Pretty much ever since the iPhone 4 with retina display was launched, resolutions have played a major role in smartphone market. In September, Samsung unveiled Galaxy S II HD LTE, which sports a 4.65" 1280x720 display. That was the first smartphone with HD resolution (720p). Now there are already a few phones with HD resolution, for example Samsung Galaxy Nexus and LG Optimus LTE. Higher resolutions are not only courtesy of smartphones as "retina" displays are coming to tablets as well. On May, Samsung showed off a 10.1" panel with resolution of 2560x1600 - resolution that's only seen in high-end 30" monitors.

Toshiba is taking the resolution battle one step further by releasing a 6.1" LCD with 2560x1600 resolution.   In terms of pixels per inch (PPI), that is 495. Below is a table comparing displays and their PPIs.

Comparison of display PPIs
  Screen Size Resolution PPI
iPhone 4/4S 3.5" 960x640 329.65
Samsung Nexus 4.65" 1280x720 315.83
Samsung's Unreleased Tablet Panel 10.1" 2560x1600 298.9
Toshiba's New Panel 6.1" 2560x1600 494.9

As you can see, Toshiba's new panel is a clear winner, and its PPI is 50% greater than iPhone 4/4S's, which has the second highest PPI. There is no word on the panel type but the viewing angles are 176 degrees, which hints toward IPS. Toshiba also claims 1000:1 contrast ratio and 61% NTSC color gamut. 

The image above summarizes the advantage of high PPI. ~500PPI is starting to be close to the limits of human eye because even at very close range (like in the image), seeing the individual pixels is nearly impossible. At normal viewing distance, it would be impossible to see individual pixels.

However, the big question is, what is the use for 6.1" display? 4.5" is more or less the maximum for smartphone (although there are a few bigger ones, such as Samsung Galaxy Note). Bigger than that won't fit in most people's hands or pocket comfortably. Tablets, on the other hand, usually begin at 7". 6.1" is in the middle - it's too big for a smartphone and too small for a regular tablet.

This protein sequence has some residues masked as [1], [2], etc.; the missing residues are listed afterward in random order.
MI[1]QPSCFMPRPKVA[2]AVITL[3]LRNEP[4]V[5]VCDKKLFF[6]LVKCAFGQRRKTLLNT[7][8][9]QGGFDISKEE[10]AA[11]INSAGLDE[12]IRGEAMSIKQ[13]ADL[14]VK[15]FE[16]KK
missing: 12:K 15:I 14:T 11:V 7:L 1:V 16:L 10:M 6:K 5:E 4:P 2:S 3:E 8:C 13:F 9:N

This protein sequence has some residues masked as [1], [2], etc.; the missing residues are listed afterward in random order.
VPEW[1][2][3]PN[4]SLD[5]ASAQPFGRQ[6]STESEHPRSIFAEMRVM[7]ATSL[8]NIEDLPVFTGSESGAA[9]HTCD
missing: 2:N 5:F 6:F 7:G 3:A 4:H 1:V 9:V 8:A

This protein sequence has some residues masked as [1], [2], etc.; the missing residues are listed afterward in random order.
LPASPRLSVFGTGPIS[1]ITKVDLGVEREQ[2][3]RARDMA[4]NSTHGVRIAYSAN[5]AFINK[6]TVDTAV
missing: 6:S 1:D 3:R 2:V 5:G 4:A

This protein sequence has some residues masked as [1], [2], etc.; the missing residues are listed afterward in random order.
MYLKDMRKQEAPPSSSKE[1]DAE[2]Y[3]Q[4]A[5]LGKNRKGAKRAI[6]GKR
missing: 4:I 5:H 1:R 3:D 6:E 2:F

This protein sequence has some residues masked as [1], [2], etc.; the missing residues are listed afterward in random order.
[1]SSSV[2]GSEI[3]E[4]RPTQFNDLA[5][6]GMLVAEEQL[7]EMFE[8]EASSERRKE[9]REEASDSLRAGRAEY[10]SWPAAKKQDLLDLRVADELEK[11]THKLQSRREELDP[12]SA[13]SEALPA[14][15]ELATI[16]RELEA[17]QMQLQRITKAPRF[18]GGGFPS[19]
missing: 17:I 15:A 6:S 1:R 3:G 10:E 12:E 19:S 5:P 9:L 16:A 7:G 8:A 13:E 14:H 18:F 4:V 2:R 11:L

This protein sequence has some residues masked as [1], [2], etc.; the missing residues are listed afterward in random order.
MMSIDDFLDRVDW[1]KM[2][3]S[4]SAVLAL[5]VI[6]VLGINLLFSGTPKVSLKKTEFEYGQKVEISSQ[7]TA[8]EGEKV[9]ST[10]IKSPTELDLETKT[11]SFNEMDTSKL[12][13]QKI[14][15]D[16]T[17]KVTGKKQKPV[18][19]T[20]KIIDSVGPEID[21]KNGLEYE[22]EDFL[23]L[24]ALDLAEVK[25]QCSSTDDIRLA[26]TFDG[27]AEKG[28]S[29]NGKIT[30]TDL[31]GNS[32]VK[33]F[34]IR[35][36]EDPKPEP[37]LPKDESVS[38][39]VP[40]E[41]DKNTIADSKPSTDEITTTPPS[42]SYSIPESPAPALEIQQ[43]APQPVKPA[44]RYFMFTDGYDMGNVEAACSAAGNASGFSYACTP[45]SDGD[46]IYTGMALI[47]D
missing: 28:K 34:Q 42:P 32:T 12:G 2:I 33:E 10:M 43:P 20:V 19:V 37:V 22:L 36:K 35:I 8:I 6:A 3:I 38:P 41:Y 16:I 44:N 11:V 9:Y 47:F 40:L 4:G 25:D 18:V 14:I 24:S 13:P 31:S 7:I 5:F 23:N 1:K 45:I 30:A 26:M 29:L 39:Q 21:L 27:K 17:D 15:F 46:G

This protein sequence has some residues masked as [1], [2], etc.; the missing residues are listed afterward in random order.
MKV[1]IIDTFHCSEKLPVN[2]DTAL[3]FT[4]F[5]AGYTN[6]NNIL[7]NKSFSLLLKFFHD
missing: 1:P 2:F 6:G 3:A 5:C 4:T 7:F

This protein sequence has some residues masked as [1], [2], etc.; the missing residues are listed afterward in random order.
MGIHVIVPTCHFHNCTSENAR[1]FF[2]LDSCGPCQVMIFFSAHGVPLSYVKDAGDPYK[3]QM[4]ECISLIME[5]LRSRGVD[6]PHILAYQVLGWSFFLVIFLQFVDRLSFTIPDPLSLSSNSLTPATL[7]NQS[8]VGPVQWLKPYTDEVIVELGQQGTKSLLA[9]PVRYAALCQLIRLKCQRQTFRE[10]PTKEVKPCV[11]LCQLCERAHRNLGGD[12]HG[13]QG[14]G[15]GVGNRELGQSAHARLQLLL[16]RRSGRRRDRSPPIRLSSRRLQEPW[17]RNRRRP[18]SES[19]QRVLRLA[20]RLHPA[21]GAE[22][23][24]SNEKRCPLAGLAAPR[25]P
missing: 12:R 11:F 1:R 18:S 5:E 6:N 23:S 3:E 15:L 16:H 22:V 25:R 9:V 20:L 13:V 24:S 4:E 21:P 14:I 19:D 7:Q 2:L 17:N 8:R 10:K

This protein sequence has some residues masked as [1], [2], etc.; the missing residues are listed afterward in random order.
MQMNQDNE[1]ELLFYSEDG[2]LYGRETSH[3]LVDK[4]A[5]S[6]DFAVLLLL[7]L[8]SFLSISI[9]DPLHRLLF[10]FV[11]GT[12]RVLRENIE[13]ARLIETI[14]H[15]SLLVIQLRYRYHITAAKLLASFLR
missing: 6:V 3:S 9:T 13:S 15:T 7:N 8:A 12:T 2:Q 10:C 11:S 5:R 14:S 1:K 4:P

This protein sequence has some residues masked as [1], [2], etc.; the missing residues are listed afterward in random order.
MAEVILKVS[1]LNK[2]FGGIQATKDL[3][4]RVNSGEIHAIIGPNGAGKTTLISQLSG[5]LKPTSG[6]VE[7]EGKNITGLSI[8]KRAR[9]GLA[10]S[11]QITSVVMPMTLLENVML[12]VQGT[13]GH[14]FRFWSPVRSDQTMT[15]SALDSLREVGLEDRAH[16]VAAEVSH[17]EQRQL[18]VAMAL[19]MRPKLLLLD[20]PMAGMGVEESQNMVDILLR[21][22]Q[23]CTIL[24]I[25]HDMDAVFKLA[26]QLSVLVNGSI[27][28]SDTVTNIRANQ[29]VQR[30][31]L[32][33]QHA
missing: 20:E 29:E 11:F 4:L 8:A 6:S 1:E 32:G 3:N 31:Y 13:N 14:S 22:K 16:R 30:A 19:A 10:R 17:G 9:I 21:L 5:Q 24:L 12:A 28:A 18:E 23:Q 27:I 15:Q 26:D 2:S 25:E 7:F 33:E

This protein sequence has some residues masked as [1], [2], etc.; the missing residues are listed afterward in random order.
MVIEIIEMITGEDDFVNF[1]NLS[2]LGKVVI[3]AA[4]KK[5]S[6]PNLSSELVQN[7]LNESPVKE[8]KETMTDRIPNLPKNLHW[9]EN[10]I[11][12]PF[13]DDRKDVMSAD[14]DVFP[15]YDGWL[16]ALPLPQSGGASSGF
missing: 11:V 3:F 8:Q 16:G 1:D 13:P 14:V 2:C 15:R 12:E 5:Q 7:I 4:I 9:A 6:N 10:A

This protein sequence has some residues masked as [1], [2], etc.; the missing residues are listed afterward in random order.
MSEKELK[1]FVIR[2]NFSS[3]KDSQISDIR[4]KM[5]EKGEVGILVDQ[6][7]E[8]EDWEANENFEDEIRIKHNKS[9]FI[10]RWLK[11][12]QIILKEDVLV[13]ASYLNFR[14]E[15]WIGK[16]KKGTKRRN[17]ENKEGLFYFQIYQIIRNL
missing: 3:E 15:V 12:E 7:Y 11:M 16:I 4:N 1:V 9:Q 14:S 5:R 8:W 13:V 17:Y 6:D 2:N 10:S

It's possible that this is just for trying out what today's technology can produce and we may never see the display in a consumer product. If it's aimed for a certain product, then the only product that makes sense would be a small tablet, unless Toshiba or any of its partners have something special in mind. 

Source: Toshiba Mobile Display

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  • SanX - Monday, October 24, 2011 - link

    329.345675456786532 is actually a sign of moronery
  • Roland00Address - Saturday, October 22, 2011 - link

    That said I am satisfied with a 1920x1080 display. Note because 16x9 is a superior format, but because for some strange reason the lcd computer monitors have settled on this ratio.

    I want a 1920x1080 tablet in a small form factor for the fact it is the natural resolution of many computers and remote desktop seems to work quicker, easier and better looking if you are running the tablet at the same resolution as the computer.
  • Death666Angel - Sunday, October 23, 2011 - link

    I want to replace my 3.5 year old 24" 1920x1200 monitor with something high res. But at this point it seems silly to buy a 27"/30" screen for 600-1100€ when the next round of tablets has that resolution and costs about as much as my screen.

    Don't get me wrong, this development in general is great, but I want it to translate to more areas.
  • BoyBawang - Sunday, October 23, 2011 - link

    Anything above 300PPI will make PPI the new Megapixel Myth!
  • SanX - Monday, October 24, 2011 - link

    learn what is perceived ppi
  • Soulkeeper - Monday, October 24, 2011 - link

    Now give us a 2560x1600 24" desktop display
  • SanX - Tuesday, October 25, 2011 - link

    Desktop must be not less then 30" at 3840x2400
  • CharonPDX - Tuesday, October 25, 2011 - link

    Just like the Samsung display you tout as "unreleased", this one is also "unreleased". They are "exhibiting" at trade shows, according to their own press release. AKA: This is a research project.
  • Solandri - Tuesday, October 25, 2011 - link

    For a phone/tablet, if you anti-alias the font, it will look as good without having to resort to such ridiculously high ppi. The places where high a ppi is useful is on head-mounted displays, virtual viewfinders on cameras, and LCD projector panels.
  • SanX - Wednesday, October 26, 2011 - link

    Toshiba please make 1080p or 1200p 450ppi ppi 4.7-5.3" screens.

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